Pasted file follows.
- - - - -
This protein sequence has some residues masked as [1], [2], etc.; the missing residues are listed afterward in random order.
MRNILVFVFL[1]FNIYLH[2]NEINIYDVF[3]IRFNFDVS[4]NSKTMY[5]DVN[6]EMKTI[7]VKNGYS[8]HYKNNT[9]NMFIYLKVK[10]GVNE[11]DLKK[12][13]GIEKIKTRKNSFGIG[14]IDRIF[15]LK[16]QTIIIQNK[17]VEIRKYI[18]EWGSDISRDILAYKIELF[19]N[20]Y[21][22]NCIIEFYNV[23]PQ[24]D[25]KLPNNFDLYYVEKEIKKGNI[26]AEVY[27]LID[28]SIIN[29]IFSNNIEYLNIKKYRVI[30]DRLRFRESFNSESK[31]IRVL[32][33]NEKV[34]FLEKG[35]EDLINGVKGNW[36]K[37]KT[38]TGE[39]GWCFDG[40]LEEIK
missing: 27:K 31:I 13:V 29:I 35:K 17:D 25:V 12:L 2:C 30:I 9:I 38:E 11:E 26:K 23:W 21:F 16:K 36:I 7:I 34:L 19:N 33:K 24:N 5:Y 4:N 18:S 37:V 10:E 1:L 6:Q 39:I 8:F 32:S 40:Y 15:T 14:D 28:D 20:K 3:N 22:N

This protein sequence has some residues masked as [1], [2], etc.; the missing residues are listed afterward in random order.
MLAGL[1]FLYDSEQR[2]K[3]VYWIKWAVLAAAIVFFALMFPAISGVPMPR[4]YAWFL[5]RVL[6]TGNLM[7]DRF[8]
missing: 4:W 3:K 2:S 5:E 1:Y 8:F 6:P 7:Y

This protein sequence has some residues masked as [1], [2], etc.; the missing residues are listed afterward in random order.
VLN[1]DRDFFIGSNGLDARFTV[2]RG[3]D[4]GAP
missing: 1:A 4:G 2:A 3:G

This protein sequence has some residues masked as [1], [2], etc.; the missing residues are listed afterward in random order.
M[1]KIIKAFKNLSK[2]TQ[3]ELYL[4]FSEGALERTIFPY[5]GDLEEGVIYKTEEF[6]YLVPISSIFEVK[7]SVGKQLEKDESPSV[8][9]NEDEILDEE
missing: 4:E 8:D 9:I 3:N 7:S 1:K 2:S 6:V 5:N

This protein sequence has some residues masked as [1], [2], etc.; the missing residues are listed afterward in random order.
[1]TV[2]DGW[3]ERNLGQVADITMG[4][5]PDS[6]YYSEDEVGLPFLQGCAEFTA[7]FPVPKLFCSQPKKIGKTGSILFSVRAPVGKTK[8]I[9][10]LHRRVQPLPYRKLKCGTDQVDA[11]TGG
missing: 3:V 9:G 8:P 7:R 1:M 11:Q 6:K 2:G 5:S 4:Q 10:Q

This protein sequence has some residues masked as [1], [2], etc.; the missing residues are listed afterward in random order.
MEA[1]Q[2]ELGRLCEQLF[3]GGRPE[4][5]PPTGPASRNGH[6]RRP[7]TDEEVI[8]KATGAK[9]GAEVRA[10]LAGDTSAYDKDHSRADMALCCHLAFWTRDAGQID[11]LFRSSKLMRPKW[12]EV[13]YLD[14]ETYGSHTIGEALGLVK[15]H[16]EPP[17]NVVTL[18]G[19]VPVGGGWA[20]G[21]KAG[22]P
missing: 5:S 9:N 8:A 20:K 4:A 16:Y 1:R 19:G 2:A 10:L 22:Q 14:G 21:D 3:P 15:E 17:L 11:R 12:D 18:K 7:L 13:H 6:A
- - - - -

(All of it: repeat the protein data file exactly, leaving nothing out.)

This protein sequence has some residues masked as [1], [2], etc.; the missing residues are listed afterward in random order.
MRNILVFVFL[1]FNIYLH[2]NEINIYDVF[3]IRFNFDVS[4]NSKTMY[5]DVN[6]EMKTI[7]VKNGYS[8]HYKNNT[9]NMFIYLKVK[10]GVNE[11]DLKK[12][13]GIEKIKTRKNSFGIG[14]IDRIF[15]LK[16]QTIIIQNK[17]VEIRKYI[18]EWGSDISRDILAYKIELF[19]N[20]Y[21][22]NCIIEFYNV[23]PQ[24]D[25]KLPNNFDLYYVEKEIKKGNI[26]AEVY[27]LID[28]SIIN[29]IFSNNIEYLNIKKYRVI[30]DRLRFRESFNSESK[31]IRVL[32][33]NEKV[34]FLEKG[35]EDLINGVKGNW[36]K[37]KT[38]TGE[39]GWCFDG[40]LEEIK
missing: 27:K 31:I 13:V 29:I 35:K 17:D 25:V 12:L 2:C 30:I 9:I 38:E 11:E 26:K 23:W 21:F 16:K 36:I 7:I 34:L 19:N 33:K 24:N 5:Y 4:N 18:S 37:V 10:E 1:L 6:Q 39:I 8:F 32:S 40:Y 15:T 14:D 28:D 20:K 3:N 22:N

This protein sequence has some residues masked as [1], [2], etc.; the missing residues are listed afterward in random order.
MLAGL[1]FLYDSEQR[2]K[3]VYWIKWAVLAAAIVFFALMFPAISGVPMPR[4]YAWFL[5]RVL[6]TGNLM[7]DRF[8]
missing: 4:W 3:K 2:S 5:E 1:Y 8:F 6:P 7:Y

This protein sequence has some residues masked as [1], [2], etc.; the missing residues are listed afterward in random order.
VLN[1]DRDFFIGSNGLDARFTV[2]RG[3]D[4]GAP
missing: 1:A 4:G 2:A 3:G

This protein sequence has some residues masked as [1], [2], etc.; the missing residues are listed afterward in random order.
M[1]KIIKAFKNLSK[2]TQ[3]ELYL[4]FSEGALERTIFPY[5]GDLEEGVIYKTEEF[6]YLVPISSIFEVK[7]SVGKQLEKDESPSV[8][9]NEDEILDEE
missing: 4:E 8:D 9:I 3:N 7:S 1:K 2:S 6:V 5:N

This protein sequence has some residues masked as [1], [2], etc.; the missing residues are listed afterward in random order.
[1]TV[2]DGW[3]ERNLGQVADITMG[4][5]PDS[6]YYSEDEVGLPFLQGCAEFTA[7]FPVPKLFCSQPKKIGKTGSILFSVRAPVGKTK[8]I[9][10]LHRRVQPLPYRKLKCGTDQVDA[11]TGG
missing: 3:V 9:G 8:P 7:R 1:M 11:Q 6:K 2:G 5:S 4:Q 10:Q

This protein sequence has some residues masked as [1], [2], etc.; the missing residues are listed afterward in random order.
MEA[1]Q[2]ELGRLCEQLF[3]GGRPE[4][5]PPTGPASRNGH[6]RRP[7]TDEEVI[8]KATGAK[9]GAEVRA[10]LAGDTSAYDKDHSRADMALCCHLAFWTRDAGQID[11]LFRSSKLMRPKW[12]EV[13]YLD[14]ETYGSHTIGEALGLVK[15]H[16]EPP[17]NVVTL[18]G[19]VPVGGGWA[20]G[21]KAG[22]P
missing: 5:S 9:N 8:A 20:K 4:A 16:Y 1:R 19:G 2:A 10:L 22:Q 14:G 21:D 3:P 15:E 17:L 11:R 12:D 18:K 7:L 13:H 6:A